Understanding about the P-N Junction Diode Theory and Working

A P-N Junction Diode is formed by doping one side of a piece of silicon with a P-type dopant (boran) and the other side with a N-type dopant (phosphorus).Ge can be used instead of Silicon. The P-N junction diode is a two terminal device. This is the basic construction of the P-N junction diode. It is one of the simplest semiconductor devices as it allows current to flow in only one direction.The diode does not behave linearly with respect to the applied voltage, and it has an exponential V-I relationship.

What is a P-N junction Diode?

A P-N junction diode is a piece of silicon that has two terminals. One of the terminals is doped with P-type material and the other with N-type material. The P-N junction is the basic element for semiconductor diodes. A Semiconductor diode facilitates the flow of electrons completely in one direction only – which is the main function of semiconductor diode. It can also be used as a Rectifier.

P-N Junction
P-N Junction

PN Junction Diode Theory

There are two operating regions: P-type and N-type. And based on the applied voltage, there are three possible “biasing” conditions for the P-N Junction Diode, which are as follows:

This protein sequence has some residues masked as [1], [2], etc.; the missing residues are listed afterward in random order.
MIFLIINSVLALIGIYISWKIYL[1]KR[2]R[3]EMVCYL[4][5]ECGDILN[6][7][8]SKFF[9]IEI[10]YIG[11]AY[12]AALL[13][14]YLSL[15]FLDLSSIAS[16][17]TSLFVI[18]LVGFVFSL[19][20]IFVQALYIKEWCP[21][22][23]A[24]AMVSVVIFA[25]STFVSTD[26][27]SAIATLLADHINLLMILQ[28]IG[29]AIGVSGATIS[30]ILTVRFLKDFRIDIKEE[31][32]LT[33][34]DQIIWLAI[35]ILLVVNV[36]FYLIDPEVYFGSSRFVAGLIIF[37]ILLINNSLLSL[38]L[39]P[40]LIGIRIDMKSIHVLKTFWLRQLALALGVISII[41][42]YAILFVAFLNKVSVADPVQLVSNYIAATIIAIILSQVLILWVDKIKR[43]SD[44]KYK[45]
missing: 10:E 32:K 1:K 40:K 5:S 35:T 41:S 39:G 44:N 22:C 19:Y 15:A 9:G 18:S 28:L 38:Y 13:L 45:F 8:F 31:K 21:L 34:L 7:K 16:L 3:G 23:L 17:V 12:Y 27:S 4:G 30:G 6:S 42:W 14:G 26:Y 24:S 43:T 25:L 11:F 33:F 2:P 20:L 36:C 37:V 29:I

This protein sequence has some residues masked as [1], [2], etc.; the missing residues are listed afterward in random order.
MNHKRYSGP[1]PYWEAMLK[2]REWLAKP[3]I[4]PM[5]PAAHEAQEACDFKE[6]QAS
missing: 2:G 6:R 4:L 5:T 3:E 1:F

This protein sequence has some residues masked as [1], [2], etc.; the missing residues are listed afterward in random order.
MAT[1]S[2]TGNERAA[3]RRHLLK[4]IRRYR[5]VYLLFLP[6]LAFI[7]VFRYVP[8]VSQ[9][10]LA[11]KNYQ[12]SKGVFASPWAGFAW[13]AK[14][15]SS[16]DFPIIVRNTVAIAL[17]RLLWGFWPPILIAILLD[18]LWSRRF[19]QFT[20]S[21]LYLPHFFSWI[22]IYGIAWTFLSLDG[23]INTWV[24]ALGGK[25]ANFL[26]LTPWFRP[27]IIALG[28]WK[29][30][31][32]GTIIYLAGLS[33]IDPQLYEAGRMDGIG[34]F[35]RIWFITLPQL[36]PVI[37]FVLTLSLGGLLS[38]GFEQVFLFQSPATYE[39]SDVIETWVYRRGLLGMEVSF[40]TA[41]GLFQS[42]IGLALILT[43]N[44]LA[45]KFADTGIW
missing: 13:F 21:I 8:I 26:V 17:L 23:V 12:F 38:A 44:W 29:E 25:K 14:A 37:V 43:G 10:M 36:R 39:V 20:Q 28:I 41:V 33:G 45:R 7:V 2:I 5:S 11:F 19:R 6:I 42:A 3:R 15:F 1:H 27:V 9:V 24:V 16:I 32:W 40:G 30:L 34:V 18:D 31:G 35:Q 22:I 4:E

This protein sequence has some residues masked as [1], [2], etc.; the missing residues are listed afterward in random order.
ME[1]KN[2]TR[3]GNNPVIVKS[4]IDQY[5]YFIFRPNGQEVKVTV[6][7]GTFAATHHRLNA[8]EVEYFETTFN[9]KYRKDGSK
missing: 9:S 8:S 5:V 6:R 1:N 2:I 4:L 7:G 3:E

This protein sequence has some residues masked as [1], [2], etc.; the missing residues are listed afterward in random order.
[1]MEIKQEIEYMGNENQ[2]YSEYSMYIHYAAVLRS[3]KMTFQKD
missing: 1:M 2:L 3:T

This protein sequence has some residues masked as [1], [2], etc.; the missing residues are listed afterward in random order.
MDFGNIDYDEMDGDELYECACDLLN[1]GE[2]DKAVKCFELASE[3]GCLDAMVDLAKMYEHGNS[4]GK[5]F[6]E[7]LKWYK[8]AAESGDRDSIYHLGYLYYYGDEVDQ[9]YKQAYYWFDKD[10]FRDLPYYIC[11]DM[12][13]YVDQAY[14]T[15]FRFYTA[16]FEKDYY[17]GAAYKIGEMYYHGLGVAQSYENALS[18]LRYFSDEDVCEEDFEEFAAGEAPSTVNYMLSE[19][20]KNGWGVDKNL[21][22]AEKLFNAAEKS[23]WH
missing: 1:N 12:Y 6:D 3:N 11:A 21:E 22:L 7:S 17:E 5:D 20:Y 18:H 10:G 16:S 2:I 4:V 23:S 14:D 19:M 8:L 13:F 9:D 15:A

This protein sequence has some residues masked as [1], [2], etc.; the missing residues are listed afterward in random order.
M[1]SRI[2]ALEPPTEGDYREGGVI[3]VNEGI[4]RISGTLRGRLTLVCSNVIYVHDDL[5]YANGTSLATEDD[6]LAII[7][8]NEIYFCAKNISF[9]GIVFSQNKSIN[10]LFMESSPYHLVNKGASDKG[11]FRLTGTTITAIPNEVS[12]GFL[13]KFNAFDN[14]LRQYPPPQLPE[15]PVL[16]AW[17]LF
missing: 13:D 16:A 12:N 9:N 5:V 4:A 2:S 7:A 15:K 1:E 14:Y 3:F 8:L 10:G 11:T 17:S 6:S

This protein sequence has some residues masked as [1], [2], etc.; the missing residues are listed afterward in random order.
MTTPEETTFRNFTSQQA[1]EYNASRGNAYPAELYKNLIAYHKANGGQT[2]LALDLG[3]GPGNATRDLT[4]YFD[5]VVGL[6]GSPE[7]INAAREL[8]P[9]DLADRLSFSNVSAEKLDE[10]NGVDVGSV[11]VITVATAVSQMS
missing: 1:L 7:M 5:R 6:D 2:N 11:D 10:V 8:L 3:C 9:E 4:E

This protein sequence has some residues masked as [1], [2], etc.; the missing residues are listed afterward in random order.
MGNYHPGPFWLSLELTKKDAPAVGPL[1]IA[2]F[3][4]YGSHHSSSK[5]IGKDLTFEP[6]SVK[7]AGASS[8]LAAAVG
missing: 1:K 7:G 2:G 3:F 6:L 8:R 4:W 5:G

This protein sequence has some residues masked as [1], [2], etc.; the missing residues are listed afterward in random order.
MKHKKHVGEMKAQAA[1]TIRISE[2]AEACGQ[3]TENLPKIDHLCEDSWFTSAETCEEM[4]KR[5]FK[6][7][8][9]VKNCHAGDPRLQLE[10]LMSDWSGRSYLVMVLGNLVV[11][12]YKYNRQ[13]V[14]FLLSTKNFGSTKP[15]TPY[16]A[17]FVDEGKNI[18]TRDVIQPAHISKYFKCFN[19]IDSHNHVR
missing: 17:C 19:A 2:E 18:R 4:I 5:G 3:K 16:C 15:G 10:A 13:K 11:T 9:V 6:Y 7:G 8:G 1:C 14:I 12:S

Zero Bias – No external voltage is applied to the PN junction diode.
Forward Bias– The voltage potential is connected positively to the P-type terminal and negatively to the N-type terminal of the Diode.
Reverse Bias– The voltage potential is connected negatively to the P-type terminal and positively to the N-type terminal of the Diode.

Zero Biased Condition

In this case, no external voltage is applied to the P-N junction diode; and therefore, the electrons diffuse to the P-side and simultaneously holes diffuse towards the N-side through the junction, and then combine with each other. Due to this an electric field is generated by these charge carriers. Electric field opposes further diffusion of charged carriers so that there is no movement in the middle region. This region is known as depletion width or space charge.

Unbiased Condition
Unbiased Condition

Forward Bias

In the forward bias condition, the negative terminal of the battery is connected to the N-type material and the positive terminal of the battery is connected to the P-Type material. This connection is also called as giving positive voltage. Electrons from the N-region crosses the junction and enters the P-region. Due to the attractive force that is generated in the P-region the electrons are attracted and move towards the positive terminal. Simultaneously the holes are attracted towards the negative terminal of the battery.By the movement of electrons and holes current flows. In this condition, the width of the depletion region decreases due to the reduction in the number of positive and negative ions.